It wasn't until my husband's ownership was threatened that I realized he really thought they were his. When we learned I was pregnant, and the elation-fear cocktail wore off, we started building our parenting philosophy. Of course I'd nurse. Or at least try. My husband was all for it, until he heard me say something about my breasts being off-limits. Although I had yet to experience breastfeeding, I could already tell you I did not want any accidental adult nursing sessions during sex.
My husband had many months to say good-bye to his best friends, and I had many months to overthink the fear of breastfeeding. It was really difficult to set aside the sexual component of my breasts. That's what they were made for, right? (Wrong.) I just couldn't imagine an infant latched on to something that was, for me, purely sexual.
Our baby arrived in late August, and after a few weeks of agonizing pain (don't let anyone tell you different), we got the hang of breastfeeding. That's right around the time my husband begrudgingly handed over the title to our daughter. And she declared victory. I, er, rather, my boobs, became her sole source of comfort. Why take a pacifier when there are two lovely milk-producing anodynes right here? And as I mentioned, we did get the hang of nursing, but with a slight glitch: She preferred the left one to the right. Which means the left one produced more milk and was perpetually larger than the right one. (I actually felt bad for the right one—so neglected and sad!) New parenthood sex is infrequent to begin with; unveiling seriously lopsided breasts made it practically non-existent. Read: Having A Baby Improved My Sex Life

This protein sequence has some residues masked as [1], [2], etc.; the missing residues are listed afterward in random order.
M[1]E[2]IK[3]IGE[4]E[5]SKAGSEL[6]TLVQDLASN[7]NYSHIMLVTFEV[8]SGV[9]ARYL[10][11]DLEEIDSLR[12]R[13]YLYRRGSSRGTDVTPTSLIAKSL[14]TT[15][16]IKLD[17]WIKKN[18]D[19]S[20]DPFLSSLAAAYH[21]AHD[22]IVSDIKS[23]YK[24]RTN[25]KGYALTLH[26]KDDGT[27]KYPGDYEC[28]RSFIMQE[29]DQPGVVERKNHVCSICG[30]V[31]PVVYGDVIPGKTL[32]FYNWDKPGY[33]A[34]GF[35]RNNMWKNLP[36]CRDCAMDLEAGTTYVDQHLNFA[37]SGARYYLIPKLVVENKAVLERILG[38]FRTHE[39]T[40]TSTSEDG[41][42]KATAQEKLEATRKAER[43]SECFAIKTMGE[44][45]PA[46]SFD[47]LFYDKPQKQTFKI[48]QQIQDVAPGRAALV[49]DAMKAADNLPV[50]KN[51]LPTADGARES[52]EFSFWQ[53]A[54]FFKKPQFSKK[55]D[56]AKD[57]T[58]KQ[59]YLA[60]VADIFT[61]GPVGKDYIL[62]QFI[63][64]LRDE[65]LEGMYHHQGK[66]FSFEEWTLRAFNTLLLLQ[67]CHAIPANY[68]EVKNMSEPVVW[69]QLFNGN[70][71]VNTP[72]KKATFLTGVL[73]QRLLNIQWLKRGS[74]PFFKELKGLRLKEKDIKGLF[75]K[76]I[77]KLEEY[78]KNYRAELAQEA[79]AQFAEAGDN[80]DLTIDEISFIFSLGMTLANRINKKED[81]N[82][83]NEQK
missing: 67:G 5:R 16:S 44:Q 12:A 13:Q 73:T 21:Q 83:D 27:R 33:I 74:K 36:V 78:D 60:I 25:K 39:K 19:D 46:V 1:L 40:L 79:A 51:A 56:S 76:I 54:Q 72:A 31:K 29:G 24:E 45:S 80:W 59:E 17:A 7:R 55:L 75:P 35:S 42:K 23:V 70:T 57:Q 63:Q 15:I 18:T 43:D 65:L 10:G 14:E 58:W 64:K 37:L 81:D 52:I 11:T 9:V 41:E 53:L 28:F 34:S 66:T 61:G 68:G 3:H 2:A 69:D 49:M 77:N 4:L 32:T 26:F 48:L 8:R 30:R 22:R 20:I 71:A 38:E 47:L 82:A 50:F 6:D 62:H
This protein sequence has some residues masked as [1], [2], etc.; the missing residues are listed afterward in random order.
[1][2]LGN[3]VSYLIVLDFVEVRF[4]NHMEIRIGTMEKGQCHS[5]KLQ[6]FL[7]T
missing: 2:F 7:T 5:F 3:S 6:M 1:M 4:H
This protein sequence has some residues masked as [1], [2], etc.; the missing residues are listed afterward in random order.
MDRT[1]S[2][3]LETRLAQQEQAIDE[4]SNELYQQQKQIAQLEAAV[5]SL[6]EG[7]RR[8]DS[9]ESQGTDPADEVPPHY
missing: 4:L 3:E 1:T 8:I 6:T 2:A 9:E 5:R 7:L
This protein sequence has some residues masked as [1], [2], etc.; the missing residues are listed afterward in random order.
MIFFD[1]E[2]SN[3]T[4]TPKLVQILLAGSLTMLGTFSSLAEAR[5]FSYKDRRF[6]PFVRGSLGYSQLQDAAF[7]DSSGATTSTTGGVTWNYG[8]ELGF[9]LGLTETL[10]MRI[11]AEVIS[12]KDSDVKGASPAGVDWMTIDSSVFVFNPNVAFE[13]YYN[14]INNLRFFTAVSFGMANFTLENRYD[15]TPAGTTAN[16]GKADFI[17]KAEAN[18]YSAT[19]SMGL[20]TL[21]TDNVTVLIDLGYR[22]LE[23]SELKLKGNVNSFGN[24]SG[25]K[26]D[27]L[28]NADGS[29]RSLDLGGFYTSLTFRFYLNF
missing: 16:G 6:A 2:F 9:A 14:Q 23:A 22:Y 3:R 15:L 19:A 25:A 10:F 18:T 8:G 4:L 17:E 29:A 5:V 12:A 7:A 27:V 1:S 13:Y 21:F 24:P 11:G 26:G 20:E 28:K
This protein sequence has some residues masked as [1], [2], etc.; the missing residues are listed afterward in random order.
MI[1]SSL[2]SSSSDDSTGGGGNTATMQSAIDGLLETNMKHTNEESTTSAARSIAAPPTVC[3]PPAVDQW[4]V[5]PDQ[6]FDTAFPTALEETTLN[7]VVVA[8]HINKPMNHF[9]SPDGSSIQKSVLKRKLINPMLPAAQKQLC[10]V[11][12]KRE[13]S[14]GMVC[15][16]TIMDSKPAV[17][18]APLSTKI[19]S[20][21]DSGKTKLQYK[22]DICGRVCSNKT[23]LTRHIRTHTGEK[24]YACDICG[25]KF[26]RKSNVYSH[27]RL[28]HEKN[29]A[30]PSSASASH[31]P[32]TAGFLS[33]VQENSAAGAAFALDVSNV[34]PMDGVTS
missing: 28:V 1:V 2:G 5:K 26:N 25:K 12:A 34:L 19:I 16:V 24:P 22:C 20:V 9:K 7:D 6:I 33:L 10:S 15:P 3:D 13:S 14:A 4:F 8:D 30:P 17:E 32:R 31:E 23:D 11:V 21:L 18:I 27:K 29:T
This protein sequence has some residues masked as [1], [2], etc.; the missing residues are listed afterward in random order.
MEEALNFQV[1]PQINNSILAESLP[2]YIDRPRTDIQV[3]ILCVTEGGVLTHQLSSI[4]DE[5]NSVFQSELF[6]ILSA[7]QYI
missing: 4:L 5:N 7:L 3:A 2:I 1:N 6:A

Nursing became an involuntary part of life. In fact, when I think back, it's a feeling I can't conjure any longer. I remember being proud of my successful efforts to soothe her, but it feels foreign now, just nine months after I weaned her.